All aboard? Open houses held for expanded MAX Service to Tigard and Tualatin
TriMet hosted the latest in a series of public open houses Wednesday night, aimed at informing the public and gathering feedback about some major transportation projects that are on the way.
"We've been sharing this information at events all summer, and we've been getting a lot of really positive feedback, people that are excited about how soon we can bring light rail to this part of the region," said Jennifer Koozer of TriMet.
The open house was held at the Tigard Ballroom and one of the major projects coming down the line is the Southwest Corridor Plan, which would bring MAX trains from downtown Portland to Tigard and Tualatin, something residents are guardedly optimistic about.
"Light rail has its place, but the route as it’s designed, I think, has some serious flaws. And if those flaws are not addressed now they’re going to cause problems, specifically with traffic congestion in the future," said Erik Halstead.
Halstead is one of several people at the open house who also wants to see expanded bus routes in the area to help people access the proposed new MAX lines.
"We really need to increase bus services, transit in general, but bus service because River Terrace is not going to get a light rail line, King City probably (is) not going to get a light rail line," Halstead said.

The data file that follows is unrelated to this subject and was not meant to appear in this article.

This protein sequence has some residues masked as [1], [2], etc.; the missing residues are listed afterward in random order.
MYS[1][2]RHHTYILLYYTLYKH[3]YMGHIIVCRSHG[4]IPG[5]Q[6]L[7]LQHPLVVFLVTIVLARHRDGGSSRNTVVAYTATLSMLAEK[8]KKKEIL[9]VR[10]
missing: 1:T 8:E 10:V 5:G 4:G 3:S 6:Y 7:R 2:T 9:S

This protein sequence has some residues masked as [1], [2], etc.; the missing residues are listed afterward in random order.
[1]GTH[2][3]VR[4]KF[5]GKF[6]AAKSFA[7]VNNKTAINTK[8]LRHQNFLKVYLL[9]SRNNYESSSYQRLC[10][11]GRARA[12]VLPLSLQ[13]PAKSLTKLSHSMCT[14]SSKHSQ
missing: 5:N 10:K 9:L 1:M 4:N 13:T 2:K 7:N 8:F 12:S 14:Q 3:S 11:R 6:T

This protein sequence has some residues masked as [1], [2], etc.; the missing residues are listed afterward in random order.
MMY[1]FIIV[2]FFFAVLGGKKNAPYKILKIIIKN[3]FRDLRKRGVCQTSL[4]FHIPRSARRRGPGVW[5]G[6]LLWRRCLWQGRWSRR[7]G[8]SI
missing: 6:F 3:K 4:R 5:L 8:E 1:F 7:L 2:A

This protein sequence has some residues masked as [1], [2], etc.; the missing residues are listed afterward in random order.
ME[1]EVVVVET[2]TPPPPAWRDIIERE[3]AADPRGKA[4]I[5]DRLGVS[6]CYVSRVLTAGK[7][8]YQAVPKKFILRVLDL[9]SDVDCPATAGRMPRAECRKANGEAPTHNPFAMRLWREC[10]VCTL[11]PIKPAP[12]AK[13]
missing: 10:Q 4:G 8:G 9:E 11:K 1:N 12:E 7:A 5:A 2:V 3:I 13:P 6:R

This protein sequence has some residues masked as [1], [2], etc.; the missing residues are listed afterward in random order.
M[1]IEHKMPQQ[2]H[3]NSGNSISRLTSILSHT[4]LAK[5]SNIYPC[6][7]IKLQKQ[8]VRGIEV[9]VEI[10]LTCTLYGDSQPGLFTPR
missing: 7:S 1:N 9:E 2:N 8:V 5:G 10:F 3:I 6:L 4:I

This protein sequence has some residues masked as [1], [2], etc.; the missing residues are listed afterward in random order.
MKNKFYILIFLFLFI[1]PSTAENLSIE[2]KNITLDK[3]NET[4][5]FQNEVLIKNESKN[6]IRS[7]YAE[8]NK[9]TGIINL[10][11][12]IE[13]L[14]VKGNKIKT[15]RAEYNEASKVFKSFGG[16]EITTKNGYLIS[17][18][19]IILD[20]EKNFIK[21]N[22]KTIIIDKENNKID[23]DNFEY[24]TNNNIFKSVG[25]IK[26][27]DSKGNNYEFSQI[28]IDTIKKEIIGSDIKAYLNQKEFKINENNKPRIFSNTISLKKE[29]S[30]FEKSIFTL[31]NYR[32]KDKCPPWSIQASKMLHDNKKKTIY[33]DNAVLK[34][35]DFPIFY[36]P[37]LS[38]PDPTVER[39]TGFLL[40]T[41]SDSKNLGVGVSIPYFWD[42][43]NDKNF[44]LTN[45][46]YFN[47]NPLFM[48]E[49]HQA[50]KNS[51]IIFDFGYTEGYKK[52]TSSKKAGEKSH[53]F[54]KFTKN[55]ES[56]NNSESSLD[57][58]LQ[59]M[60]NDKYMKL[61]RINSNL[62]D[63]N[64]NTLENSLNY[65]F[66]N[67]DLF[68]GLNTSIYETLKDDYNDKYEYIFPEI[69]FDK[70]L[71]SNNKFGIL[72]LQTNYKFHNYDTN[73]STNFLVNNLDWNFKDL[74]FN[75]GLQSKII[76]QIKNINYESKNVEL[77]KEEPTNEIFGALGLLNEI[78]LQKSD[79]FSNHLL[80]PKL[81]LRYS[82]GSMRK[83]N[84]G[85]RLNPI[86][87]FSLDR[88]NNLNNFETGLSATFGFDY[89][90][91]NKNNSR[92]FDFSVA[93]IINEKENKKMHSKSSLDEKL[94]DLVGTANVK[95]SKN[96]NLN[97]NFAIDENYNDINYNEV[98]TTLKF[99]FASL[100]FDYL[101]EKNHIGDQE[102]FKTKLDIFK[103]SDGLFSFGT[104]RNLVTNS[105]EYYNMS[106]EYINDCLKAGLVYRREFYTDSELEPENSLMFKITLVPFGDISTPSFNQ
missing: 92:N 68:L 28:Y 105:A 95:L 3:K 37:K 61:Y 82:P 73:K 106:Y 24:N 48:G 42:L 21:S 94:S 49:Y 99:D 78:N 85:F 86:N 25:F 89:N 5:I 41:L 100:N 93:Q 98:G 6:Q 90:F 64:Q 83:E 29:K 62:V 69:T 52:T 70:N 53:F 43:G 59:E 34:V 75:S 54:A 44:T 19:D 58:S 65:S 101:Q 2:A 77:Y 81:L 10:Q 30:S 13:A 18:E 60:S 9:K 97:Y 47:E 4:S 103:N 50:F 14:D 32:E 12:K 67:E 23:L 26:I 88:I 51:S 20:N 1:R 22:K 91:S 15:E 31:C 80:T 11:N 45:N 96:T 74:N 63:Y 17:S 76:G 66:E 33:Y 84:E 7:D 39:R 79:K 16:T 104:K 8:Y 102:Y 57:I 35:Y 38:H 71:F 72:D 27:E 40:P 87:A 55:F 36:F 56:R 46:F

It's a concern shared by Joe Lipscomb, who's a member of an aging task force and wants to see improvements for that growing population.
"There isn’t a system right now that serves the aging population," Lipscomb said.
Lipscomb says it can be difficult for older people to get around with bus service in the area not readily available at all times, or with just limited routes.
"So it’s not all day. The light rail would be all day, and it’d be seven days a week so you can get to the VA Hospital, you can get to Good Sam medical complexes that you can’t get to now," Lipscomb said.
It's not a problem that's going away any time soon, as the area continues to expand in all directions.
"This whole area, most of the housing is within the last 30 years, so if you bought in when you were 45, you’re going to be 65 or 70, and people want to live and place, so you’re going to have an increase in demand that will far exceed the services available," Lipscomb said.
Another area dealing with limited transportation options is Garden Home.
"From where I live I can take the backstreets for a ways, but when I get to Taylor’s Ferry there really isn’t too much in terms of bicycle or pedestrian. If I’m not driving, it’s really not that safe," said Michael Kisor, who hopes to see increased bus routes in Garden Home between Scholls Ferry and Oleson roads.
"Right now it’s a chicken and the egg kind of problem. They say that we don’t have the ridership, but we don’t have the ridership because it either takes too long or there isn’t the frequency of service," Kisor said.